Nerve Root Block
The anatomy of the spinal cord
Some 31 pairs of spinal nerves arise from the spinal cord. They exit the spinal cord and spread through the peripheral body via intervertebral foramina. Every spinal nerve has a ventral and dorsal root which come together to form a unified segment – this intraforaminal segment is known as the spinal nerve proper or spinal nerve root.
Causes of nerve root pain
Spinal disc problems – including disc herniation or disc degeneration are a common cause of nerve root pain, as they can cause the impingement of the nerves. Swelling or inflammation in the nerve root region, which involves the accumulation of fluid, can pressurise the nerve roots. Nerve root pain and irritation can be caused by injury or trauma. Certain types of growths such as the enlargement of organs or tumours are rare causes of nerve root pain.
Nerve root block procedure
A nerve root block procedure, also known as a selective nerve root block, involves an injection which approaches the nerve at its exit level – the hole between vertebral bodies which is known as the foramen. Fluoroscopy (X-ray) is used to ensure that the right location for the injection is identified, and a contrast dye can be used to confirm this correct location. The injection – which is of typically a mixture of the lidocaine anaesthetic and a steroid which acts as anti-inflammatory medication – is administered, offering both a diagnostic and therapeutic treatment which is capable of reducing inflammation around the nerve root.
A nerve root block is a day case procedure performed using fluoroscopy (live X-ray) to help guide the needle accurately and avoid any nerve injury. The procedure will take place in theatre under full aseptic conditions with the patient on his or her stomach. A small needle in the back of your hand can be used to administer sedation or in case of an emergency. The skin is well cleaned before a small amount of local anaesthetic is applied in order to numb the injection area. The physician then directs a small needle close to the nerve root, injects contrast dye to confirm the correct location. The injection – which is of typically a mixture of local anaesthetic and a steroid which acts as anti-inflammatory medication – is administered, offering both a diagnostic and therapeutic treatment which is capable of reducing inflammation around the nerve root.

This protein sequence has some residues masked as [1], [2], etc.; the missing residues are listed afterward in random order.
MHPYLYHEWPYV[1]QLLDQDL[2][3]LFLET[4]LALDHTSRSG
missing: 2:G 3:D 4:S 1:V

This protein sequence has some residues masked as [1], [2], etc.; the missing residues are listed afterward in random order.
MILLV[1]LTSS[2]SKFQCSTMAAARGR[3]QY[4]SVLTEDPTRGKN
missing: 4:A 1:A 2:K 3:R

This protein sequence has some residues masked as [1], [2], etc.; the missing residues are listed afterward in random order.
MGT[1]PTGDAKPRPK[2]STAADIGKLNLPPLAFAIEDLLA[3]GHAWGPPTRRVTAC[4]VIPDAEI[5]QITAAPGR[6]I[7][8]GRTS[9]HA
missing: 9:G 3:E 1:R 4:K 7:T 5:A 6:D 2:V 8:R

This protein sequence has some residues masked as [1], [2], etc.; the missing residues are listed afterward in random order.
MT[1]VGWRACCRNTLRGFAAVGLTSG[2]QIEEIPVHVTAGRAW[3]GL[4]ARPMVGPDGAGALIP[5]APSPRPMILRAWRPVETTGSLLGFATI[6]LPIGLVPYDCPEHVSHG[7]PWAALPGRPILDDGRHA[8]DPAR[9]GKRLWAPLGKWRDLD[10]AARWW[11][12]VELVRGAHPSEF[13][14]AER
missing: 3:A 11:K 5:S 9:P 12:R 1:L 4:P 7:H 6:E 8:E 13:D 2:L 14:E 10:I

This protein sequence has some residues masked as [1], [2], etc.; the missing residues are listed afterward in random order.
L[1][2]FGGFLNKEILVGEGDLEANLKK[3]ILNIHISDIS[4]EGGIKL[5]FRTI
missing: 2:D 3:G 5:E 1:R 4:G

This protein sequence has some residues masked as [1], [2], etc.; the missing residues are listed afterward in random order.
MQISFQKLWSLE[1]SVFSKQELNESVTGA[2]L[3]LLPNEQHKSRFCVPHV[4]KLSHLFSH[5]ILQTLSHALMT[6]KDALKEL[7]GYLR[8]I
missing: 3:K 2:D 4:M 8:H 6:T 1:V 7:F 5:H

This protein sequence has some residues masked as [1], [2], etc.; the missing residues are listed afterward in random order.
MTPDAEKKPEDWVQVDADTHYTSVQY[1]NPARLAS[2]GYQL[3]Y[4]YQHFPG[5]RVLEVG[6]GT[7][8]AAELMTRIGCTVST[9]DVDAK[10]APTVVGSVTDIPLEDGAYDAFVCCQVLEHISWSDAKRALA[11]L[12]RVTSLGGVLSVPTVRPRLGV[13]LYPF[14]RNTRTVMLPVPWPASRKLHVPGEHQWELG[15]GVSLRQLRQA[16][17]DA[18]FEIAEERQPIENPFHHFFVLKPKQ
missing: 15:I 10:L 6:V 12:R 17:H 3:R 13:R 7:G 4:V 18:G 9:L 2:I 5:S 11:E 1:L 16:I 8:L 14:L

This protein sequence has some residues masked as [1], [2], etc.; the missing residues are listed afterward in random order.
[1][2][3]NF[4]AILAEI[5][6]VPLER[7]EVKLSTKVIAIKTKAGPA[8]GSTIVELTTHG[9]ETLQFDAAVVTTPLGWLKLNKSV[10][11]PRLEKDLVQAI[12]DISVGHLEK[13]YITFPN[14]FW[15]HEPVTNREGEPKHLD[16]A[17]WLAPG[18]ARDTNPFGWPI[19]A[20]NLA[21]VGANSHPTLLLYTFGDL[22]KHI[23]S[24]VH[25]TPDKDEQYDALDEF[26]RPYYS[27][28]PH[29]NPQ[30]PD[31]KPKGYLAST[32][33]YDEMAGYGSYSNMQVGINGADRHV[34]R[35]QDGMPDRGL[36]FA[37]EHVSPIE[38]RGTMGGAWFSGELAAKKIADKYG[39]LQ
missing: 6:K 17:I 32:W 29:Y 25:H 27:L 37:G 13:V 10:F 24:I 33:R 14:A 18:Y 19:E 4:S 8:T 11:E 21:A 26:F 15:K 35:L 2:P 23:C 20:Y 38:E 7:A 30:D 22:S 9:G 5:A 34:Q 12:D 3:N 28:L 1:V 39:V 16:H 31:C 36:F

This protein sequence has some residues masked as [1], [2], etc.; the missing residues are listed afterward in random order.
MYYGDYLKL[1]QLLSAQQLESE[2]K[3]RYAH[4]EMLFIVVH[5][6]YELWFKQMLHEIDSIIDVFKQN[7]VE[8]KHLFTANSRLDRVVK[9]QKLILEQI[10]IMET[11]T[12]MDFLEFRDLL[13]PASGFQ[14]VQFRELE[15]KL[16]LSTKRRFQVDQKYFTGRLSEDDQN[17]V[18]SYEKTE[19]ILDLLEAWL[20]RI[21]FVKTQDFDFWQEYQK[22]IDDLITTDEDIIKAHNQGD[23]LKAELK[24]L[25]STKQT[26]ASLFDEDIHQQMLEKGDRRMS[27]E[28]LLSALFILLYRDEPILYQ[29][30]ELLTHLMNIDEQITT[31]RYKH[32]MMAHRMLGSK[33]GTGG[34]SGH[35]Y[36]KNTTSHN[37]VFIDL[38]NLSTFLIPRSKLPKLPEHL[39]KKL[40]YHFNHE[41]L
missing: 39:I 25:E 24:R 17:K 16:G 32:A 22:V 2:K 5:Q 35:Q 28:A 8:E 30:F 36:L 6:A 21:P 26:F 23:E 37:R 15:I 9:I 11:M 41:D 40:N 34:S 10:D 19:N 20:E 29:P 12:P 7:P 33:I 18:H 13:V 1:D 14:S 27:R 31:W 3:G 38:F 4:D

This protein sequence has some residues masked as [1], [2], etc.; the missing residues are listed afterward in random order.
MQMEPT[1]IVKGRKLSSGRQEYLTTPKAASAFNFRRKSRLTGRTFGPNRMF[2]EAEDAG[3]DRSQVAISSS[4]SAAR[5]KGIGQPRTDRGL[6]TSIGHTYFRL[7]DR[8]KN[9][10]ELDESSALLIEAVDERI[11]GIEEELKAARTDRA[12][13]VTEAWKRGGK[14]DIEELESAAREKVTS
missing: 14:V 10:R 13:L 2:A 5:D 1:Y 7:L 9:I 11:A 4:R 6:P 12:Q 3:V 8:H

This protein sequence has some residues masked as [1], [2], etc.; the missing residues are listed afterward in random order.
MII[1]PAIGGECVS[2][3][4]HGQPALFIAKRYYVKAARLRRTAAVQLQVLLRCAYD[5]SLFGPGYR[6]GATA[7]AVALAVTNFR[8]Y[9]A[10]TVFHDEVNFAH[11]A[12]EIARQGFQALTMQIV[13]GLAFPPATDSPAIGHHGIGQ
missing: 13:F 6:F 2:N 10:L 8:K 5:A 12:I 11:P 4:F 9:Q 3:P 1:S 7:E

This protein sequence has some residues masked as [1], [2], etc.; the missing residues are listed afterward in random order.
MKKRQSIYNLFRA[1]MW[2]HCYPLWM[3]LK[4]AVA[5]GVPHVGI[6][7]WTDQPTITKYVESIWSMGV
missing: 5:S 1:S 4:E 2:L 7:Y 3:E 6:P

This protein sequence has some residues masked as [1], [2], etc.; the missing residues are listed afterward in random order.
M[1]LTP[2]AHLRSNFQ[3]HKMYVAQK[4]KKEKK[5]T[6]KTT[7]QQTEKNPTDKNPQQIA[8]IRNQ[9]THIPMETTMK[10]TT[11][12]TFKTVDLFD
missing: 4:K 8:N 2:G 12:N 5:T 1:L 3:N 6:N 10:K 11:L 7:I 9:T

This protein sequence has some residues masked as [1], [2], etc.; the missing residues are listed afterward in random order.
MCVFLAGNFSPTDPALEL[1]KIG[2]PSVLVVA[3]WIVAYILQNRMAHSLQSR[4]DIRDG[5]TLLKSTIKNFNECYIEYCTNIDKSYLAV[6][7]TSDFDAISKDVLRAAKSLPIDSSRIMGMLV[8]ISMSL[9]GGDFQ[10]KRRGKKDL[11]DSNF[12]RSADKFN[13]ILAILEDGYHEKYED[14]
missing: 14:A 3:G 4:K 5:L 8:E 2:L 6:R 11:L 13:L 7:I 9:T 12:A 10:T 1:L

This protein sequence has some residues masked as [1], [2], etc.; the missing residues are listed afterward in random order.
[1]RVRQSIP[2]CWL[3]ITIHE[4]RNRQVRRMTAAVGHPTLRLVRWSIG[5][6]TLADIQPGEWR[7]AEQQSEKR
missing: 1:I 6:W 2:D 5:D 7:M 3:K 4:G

To prolong the benefit, Pulsed Radiofrequency treatment may be indicated if there is a significant reduction in the pain levels after the block. On a separate admission, the treatment involves a generator which after precision and safety tests sends out measured electrical pulses using thin insulated wires to the dorsal root ganglia. This procedure can be described as a ‘retuning’ of the nerves so they modulate pain transmission.
Patients are then monitored in a recovery area before transfer to the ward and discharge home. Patients may experience a numb feeling for a few hours. Pain at the injection site may increase for four or more days. It is advisable to rest for 24 hours and resume stretches and exercises when the pain eases. This window of pain relief should be utilised for performance of strengthening exercises and rehabilitation physiotherapy.
There is a variable response to injection treatment. It is important to discuss both the benefits and risks of the procedure with your doctor before any agreement to undergo the procedure is reached. Although the chance of any complications is generally low, as with all surgical procedures, there is an element of risk involved including failure to get benefit or pain aggravation. There may be an allergic reaction to the steroid or any of the medications, or that the injection causes an infection or bleeding. Paralysis, spinal cord or nerve damage is extremely rare.